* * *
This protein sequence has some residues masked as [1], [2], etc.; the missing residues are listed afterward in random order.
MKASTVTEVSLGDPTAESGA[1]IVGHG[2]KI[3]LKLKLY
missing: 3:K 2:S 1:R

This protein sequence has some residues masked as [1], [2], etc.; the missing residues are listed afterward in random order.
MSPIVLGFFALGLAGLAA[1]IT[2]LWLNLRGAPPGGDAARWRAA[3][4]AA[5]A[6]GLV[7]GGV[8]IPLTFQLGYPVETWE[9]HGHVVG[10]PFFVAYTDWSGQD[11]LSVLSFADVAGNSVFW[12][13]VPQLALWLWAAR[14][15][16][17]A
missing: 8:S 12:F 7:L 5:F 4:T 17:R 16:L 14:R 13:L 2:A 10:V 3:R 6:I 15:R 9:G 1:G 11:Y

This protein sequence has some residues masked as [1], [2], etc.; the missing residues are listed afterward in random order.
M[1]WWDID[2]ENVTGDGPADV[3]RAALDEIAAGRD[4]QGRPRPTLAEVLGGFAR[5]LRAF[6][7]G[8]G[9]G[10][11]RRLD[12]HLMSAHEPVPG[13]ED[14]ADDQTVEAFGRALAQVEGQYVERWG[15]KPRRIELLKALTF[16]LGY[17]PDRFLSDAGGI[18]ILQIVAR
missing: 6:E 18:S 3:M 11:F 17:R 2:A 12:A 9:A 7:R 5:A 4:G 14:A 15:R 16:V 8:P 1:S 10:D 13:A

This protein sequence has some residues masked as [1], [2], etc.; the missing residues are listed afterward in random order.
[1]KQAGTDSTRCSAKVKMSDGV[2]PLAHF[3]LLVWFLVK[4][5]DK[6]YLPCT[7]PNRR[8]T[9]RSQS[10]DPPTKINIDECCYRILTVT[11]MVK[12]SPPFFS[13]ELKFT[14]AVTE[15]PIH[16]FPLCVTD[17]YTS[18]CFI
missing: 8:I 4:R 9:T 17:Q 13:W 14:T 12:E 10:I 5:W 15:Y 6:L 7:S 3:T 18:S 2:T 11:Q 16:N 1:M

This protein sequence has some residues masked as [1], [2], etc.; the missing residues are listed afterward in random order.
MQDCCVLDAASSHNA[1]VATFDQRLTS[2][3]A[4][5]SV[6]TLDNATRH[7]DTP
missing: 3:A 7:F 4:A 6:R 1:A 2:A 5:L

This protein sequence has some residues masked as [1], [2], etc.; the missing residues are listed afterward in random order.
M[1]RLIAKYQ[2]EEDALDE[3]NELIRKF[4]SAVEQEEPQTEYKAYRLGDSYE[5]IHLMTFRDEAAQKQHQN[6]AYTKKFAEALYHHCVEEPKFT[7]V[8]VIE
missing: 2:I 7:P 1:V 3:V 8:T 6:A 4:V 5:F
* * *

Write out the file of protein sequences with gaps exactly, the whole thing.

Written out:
This protein sequence has some residues masked as [1], [2], etc.; the missing residues are listed afterward in random order.
MKASTVTEVSLGDPTAESGA[1]IVGHG[2]KI[3]LKLKLY
missing: 3:K 2:S 1:R

This protein sequence has some residues masked as [1], [2], etc.; the missing residues are listed afterward in random order.
MSPIVLGFFALGLAGLAA[1]IT[2]LWLNLRGAPPGGDAARWRAA[3][4]AA[5]A[6]GLV[7]GGV[8]IPLTFQLGYPVETWE[9]HGHVVG[10]PFFVAYTDWSGQD[11]LSVLSFADVAGNSVFW[12][13]VPQLALWLWAAR[14][15][16][17]A
missing: 8:S 12:F 7:L 5:F 4:T 17:R 16:L 14:R 13:L 2:A 10:V 3:R 6:I 15:R 9:G 1:G 11:Y

This protein sequence has some residues masked as [1], [2], etc.; the missing residues are listed afterward in random order.
M[1]WWDID[2]ENVTGDGPADV[3]RAALDEIAAGRD[4]QGRPRPTLAEVLGGFAR[5]LRAF[6][7]G[8]G[9]G[10][11]RRLD[12]HLMSAHEPVPG[13]ED[14]ADDQTVEAFGRALAQVEGQYVERWG[15]KPRRIELLKALTF[16]LGY[17]PDRFLSDAGGI[18]ILQIVAR
missing: 6:E 18:S 3:M 11:F 17:R 2:A 12:A 9:A 7:R 5:A 4:G 14:A 15:R 16:V 8:P 1:S 10:D 13:A

This protein sequence has some residues masked as [1], [2], etc.; the missing residues are listed afterward in random order.
[1]KQAGTDSTRCSAKVKMSDGV[2]PLAHF[3]LLVWFLVK[4][5]DK[6]YLPCT[7]PNRR[8]T[9]RSQS[10]DPPTKINIDECCYRILTVT[11]MVK[12]SPPFFS[13]ELKFT[14]AVTE[15]PIH[16]FPLCVTD[17]YTS[18]CFI
missing: 8:I 4:R 9:T 17:Q 13:W 14:T 12:E 10:I 5:W 15:Y 6:L 7:S 3:T 18:S 2:T 11:Q 16:N 1:M

This protein sequence has some residues masked as [1], [2], etc.; the missing residues are listed afterward in random order.
MQDCCVLDAASSHNA[1]VATFDQRLTS[2][3]A[4][5]SV[6]TLDNATRH[7]DTP
missing: 3:A 7:F 4:A 6:R 1:A 2:A 5:L

This protein sequence has some residues masked as [1], [2], etc.; the missing residues are listed afterward in random order.
M[1]RLIAKYQ[2]EEDALDE[3]NELIRKF[4]SAVEQEEPQTEYKAYRLGDSYE[5]IHLMTFRDEAAQKQHQN[6]AYTKKFAEALYHHCVEEPKFT[7]V[8]VIE
missing: 2:I 7:P 1:V 3:V 8:T 6:A 4:V 5:F